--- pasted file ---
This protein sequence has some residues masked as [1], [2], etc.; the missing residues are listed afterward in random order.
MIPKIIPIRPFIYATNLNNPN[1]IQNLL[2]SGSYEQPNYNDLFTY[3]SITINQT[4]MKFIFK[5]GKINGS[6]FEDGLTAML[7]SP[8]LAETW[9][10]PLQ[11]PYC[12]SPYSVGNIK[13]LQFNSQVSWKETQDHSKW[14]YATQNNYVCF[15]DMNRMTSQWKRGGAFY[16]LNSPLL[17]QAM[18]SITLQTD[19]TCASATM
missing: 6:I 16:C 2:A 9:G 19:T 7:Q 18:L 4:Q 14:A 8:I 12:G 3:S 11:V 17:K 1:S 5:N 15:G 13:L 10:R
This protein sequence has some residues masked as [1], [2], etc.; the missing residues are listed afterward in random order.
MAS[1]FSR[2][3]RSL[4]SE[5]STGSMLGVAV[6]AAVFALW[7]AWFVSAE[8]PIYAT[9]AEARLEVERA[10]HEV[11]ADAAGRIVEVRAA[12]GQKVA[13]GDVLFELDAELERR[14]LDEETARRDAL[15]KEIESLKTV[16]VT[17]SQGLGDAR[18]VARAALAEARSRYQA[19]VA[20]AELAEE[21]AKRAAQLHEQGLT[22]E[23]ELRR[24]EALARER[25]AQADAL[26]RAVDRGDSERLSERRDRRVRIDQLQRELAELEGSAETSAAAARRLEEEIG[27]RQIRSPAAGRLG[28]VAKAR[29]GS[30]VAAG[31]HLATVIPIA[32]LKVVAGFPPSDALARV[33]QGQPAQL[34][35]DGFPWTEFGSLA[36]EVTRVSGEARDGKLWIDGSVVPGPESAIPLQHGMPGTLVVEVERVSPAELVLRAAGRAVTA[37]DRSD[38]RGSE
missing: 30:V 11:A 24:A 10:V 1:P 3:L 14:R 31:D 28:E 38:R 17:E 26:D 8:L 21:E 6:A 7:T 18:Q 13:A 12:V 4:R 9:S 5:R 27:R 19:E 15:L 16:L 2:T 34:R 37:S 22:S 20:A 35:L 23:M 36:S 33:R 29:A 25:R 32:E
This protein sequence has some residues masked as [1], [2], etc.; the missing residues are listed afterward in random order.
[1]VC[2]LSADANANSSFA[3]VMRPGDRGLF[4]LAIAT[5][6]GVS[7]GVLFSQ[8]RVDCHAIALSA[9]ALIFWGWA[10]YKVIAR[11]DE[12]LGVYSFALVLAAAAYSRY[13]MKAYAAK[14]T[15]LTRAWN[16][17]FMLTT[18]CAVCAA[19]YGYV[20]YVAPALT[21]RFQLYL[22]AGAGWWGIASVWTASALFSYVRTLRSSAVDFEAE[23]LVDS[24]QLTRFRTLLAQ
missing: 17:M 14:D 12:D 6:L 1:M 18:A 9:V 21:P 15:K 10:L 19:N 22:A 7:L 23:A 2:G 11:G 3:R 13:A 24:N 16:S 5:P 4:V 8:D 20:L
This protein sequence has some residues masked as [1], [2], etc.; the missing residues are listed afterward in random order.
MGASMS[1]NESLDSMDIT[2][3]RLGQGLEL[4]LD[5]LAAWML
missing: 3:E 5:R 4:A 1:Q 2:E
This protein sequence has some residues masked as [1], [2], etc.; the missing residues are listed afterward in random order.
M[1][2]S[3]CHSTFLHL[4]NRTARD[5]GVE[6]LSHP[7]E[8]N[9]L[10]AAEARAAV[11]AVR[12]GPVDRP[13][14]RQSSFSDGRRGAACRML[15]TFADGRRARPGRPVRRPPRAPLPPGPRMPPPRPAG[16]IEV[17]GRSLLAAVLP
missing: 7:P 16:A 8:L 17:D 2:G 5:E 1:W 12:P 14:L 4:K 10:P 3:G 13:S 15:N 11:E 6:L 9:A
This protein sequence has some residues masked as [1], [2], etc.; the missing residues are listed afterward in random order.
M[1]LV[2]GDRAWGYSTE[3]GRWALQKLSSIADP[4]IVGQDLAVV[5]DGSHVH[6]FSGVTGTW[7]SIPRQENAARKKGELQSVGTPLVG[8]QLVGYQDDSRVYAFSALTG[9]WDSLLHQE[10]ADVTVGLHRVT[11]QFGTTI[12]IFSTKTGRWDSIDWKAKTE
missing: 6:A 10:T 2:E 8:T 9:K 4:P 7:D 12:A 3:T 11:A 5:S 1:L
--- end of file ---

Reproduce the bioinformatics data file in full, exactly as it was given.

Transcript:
This protein sequence has some residues masked as [1], [2], etc.; the missing residues are listed afterward in random order.
MIPKIIPIRPFIYATNLNNPN[1]IQNLL[2]SGSYEQPNYNDLFTY[3]SITINQT[4]MKFIFK[5]GKINGS[6]FEDGLTAML[7]SP[8]LAETW[9][10]PLQ[11]PYC[12]SPYSVGNIK[13]LQFNSQVSWKETQDHSKW[14]YATQNNYVCF[15]DMNRMTSQWKRGGAFY[16]LNSPLL[17]QAM[18]SITLQTD[19]TCASATM
missing: 6:I 16:C 2:A 9:G 19:T 7:Q 18:L 4:Q 14:A 8:I 12:G 3:S 11:V 17:K 1:S 5:N 15:G 13:L 10:R
This protein sequence has some residues masked as [1], [2], etc.; the missing residues are listed afterward in random order.
MAS[1]FSR[2][3]RSL[4]SE[5]STGSMLGVAV[6]AAVFALW[7]AWFVSAE[8]PIYAT[9]AEARLEVERA[10]HEV[11]ADAAGRIVEVRAA[12]GQKVA[13]GDVLFELDAELERR[14]LDEETARRDAL[15]KEIESLKTV[16]VT[17]SQGLGDAR[18]VARAALAEARSRYQA[19]VA[20]AELAEE[21]AKRAAQLHEQGLT[22]E[23]ELRR[24]EALARER[25]AQADAL[26]RAVDRGDSERLSERRDRRVRIDQLQRELAELEGSAETSAAAARRLEEEIG[27]RQIRSPAAGRLG[28]VAKAR[29]GS[30]VAAG[31]HLATVIPIA[32]LKVVAGFPPSDALARV[33]QGQPAQL[34][35]DGFPWTEFGSLA[36]EVTRVSGEARDGKLWIDGSVVPGPESAIPLQHGMPGTLVVEVERVSPAELVLRAAGRAVTA[37]DRSD[38]RGSE
missing: 30:V 11:A 24:A 10:V 1:P 3:L 14:R 31:D 28:E 38:R 17:E 26:D 8:L 21:E 6:A 7:T 18:Q 13:A 12:V 4:R 9:S 5:R 27:R 19:E 15:L 16:L 2:T 34:R 37:S 22:S 20:A 35:L 23:M 36:S 33:R 29:A 25:R 32:E
This protein sequence has some residues masked as [1], [2], etc.; the missing residues are listed afterward in random order.
[1]VC[2]LSADANANSSFA[3]VMRPGDRGLF[4]LAIAT[5][6]GVS[7]GVLFSQ[8]RVDCHAIALSA[9]ALIFWGWA[10]YKVIAR[11]DE[12]LGVYSFALVLAAAAYSRY[13]MKAYAAK[14]T[15]LTRAWN[16][17]FMLTT[18]CAVCAA[19]YGYV[20]YVAPALT[21]RFQLYL[22]AGAGWWGIASVWTASALFSYVRTLRSSAVDFEAE[23]LVDS[24]QLTRFRTLLAQ
missing: 17:M 14:D 12:D 6:L 1:M 18:A 9:V 21:P 15:K 10:L 19:N 22:A 7:L 23:A 2:G 11:G 3:R 13:A 24:N 16:S 5:P 4:V 8:D 20:L
This protein sequence has some residues masked as [1], [2], etc.; the missing residues are listed afterward in random order.
MGASMS[1]NESLDSMDIT[2][3]RLGQGLEL[4]LD[5]LAAWML
missing: 3:E 5:R 4:A 1:Q 2:E
This protein sequence has some residues masked as [1], [2], etc.; the missing residues are listed afterward in random order.
M[1][2]S[3]CHSTFLHL[4]NRTARD[5]GVE[6]LSHP[7]E[8]N[9]L[10]AAEARAAV[11]AVR[12]GPVDRP[13][14]RQSSFSDGRRGAACRML[15]TFADGRRARPGRPVRRPPRAPLPPGPRMPPPRPAG[16]IEV[17]GRSLLAAVLP
missing: 7:P 16:A 8:L 17:D 2:G 5:E 1:W 12:P 14:L 4:K 10:P 3:G 13:S 15:N 11:E 6:L 9:A
This protein sequence has some residues masked as [1], [2], etc.; the missing residues are listed afterward in random order.
M[1]LV[2]GDRAWGYSTE[3]GRWALQKLSSIADP[4]IVGQDLAVV[5]DGSHVH[6]FSGVTGTW[7]SIPRQENAARKKGELQSVGTPLVG[8]QLVGYQDDSRVYAFSALTG[9]WDSLLHQE[10]ADVTVGLHRVT[11]QFGTTI[12]IFSTKTGRWDSIDWKAKTE
missing: 6:A 10:T 2:E 8:T 9:K 4:P 7:D 12:A 3:T 11:A 5:S 1:L